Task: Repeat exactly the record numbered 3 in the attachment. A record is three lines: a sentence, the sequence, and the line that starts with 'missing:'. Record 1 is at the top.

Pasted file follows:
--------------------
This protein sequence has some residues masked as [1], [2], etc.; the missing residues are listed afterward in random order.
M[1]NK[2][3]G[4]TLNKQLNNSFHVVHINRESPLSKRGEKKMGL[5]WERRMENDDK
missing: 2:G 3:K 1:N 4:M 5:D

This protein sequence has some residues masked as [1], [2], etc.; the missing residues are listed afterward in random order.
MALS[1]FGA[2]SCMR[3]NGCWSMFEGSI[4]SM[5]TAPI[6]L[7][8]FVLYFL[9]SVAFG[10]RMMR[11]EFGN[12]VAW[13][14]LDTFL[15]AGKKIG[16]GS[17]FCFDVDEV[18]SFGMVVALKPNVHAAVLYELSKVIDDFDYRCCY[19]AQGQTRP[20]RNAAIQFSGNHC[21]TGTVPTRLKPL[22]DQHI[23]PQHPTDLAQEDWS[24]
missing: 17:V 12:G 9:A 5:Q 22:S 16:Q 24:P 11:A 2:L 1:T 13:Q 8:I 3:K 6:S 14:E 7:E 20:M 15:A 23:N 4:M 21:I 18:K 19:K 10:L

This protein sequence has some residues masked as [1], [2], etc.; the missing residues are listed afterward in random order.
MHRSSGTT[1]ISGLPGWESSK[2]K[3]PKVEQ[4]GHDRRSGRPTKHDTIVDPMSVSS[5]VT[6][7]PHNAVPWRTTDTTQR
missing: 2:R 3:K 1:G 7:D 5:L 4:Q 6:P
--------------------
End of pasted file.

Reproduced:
This protein sequence has some residues masked as [1], [2], etc.; the missing residues are listed afterward in random order.
MHRSSGTT[1]ISGLPGWESSK[2]K[3]PKVEQ[4]GHDRRSGRPTKHDTIVDPMSVSS[5]VT[6][7]PHNAVPWRTTDTTQR
missing: 2:R 3:K 1:G 7:D 5:L 4:Q 6:P